Ly. As to your being a first-rate poet, Hesiod, we do not doubt that, any more than we doubt your having received the gift from the Muses, together with that laurel-branch; it is sufficiently proved by the noble inspiration that breathes in every line of your works. But there is one point on which we may be excused for feeling some perplexity. You begin by telling us that your divine gifts were bestowed upon you by Heaven in order that you might sing of the glories that have been, and tell of that which is to come. Well, now, one half of your duties you have admirably performed. You have traced back the genealogy of the Gods to Chaos and Ge and Uranus and Eros; you have specified the feminine virtues; and you have given advice to the farmer, adding complete information with reference to the Pleiads, the seasons suitable for ploughing, reaping, and sailing,--and I know not what besides. But that far diviner gift, which would have been of so much more practical utility to your readers, you do not exercise at all: the soothsaying department is entirely overlooked. We find no parallel in your poems to those prophetic utterances which Calchas, and Telemus, and Polyidus, and Phineus--persons less favoured by the Muses than yourself--were wont to dispense freely to all applicants. Now in these 2 circumstances, you must plead guilty to one of three charges.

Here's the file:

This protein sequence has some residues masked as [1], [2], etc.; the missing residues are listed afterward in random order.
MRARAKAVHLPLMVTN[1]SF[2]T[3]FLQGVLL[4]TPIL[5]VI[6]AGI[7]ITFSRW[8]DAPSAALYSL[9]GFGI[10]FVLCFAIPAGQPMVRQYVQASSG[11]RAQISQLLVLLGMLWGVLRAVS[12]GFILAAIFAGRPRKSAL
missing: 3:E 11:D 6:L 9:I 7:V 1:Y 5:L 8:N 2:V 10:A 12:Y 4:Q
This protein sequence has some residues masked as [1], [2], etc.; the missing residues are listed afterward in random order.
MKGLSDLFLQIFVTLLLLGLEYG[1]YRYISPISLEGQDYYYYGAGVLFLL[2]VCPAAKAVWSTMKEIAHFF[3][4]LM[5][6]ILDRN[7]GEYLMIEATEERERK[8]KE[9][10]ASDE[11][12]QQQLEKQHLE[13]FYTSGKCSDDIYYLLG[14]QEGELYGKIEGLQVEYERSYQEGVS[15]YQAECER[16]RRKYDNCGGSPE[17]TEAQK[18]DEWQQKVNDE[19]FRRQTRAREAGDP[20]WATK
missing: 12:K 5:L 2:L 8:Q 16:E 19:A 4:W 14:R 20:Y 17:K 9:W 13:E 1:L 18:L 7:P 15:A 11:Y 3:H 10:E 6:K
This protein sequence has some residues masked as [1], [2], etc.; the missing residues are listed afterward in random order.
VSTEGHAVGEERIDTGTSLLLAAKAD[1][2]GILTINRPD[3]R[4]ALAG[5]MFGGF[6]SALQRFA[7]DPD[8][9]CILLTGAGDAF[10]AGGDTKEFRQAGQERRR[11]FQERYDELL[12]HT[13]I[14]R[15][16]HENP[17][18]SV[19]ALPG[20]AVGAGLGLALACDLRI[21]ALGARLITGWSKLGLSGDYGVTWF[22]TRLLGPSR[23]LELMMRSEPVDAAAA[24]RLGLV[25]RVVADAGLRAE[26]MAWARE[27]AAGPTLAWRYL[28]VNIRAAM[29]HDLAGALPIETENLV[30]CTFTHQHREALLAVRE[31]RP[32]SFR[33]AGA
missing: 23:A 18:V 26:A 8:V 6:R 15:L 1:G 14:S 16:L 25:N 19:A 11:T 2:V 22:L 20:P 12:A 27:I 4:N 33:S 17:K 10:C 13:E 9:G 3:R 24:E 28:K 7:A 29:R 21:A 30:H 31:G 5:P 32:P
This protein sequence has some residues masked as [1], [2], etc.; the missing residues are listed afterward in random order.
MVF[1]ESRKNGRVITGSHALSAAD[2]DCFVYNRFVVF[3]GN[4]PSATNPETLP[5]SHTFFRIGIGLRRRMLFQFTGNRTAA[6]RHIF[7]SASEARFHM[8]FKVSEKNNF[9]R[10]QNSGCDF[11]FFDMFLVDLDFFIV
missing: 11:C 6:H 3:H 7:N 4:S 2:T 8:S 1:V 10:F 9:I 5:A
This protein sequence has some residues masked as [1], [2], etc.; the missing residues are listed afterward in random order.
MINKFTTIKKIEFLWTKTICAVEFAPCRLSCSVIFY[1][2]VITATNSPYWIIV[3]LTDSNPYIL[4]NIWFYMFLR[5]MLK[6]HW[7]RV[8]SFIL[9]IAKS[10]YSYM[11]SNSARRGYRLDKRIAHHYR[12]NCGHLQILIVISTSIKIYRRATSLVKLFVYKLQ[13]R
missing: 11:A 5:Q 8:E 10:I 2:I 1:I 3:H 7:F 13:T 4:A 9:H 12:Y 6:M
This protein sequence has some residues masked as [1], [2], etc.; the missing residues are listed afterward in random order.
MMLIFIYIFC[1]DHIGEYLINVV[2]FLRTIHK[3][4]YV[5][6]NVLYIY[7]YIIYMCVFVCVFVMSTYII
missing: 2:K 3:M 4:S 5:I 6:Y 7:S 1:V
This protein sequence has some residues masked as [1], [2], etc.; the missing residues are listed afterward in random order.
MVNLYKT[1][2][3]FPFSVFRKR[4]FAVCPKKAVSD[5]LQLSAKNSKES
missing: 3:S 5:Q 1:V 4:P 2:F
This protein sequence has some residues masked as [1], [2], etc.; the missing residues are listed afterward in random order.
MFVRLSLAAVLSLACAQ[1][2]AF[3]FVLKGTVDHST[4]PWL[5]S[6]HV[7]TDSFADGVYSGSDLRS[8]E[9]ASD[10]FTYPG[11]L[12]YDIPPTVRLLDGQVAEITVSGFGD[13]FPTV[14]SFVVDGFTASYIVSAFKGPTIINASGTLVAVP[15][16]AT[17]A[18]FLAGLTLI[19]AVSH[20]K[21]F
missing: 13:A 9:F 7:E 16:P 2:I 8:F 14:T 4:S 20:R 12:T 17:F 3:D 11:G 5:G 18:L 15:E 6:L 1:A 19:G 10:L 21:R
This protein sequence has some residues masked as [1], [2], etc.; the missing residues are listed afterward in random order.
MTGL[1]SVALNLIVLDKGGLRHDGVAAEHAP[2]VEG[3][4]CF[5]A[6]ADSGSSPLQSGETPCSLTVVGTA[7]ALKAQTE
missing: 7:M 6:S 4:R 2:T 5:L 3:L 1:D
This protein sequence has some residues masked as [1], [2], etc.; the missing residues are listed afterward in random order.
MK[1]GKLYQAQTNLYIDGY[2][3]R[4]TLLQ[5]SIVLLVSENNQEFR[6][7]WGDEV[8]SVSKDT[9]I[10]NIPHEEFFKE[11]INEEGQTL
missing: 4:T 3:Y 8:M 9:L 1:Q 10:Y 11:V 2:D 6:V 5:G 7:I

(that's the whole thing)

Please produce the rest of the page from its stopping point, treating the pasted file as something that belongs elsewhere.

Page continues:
[paragraph continues] Either the alleged promise of the Muses to disclose the future to you was never given, and you are--excuse the expression--a liar: or it was given, and fulfilled, but you, niggard, have quietly pocketed the information, and refuse to impart it to them that have need: or, thirdly, you have composed a number of prophetic works, but have not yet given them to the world; they are reserved for some more suitable occasion. I do not presume to suggest, as a fourth possibility, that the Muses have only fulfilled half of their promise, and revoked the other,--3which, observe, is recorded first in your poem. Now, if you will not enlighten me on this subject, who can? As the Gods are 'givers of good,' so you, their friends and pupils, should impart your knowledge frankly, and set our doubts at rest.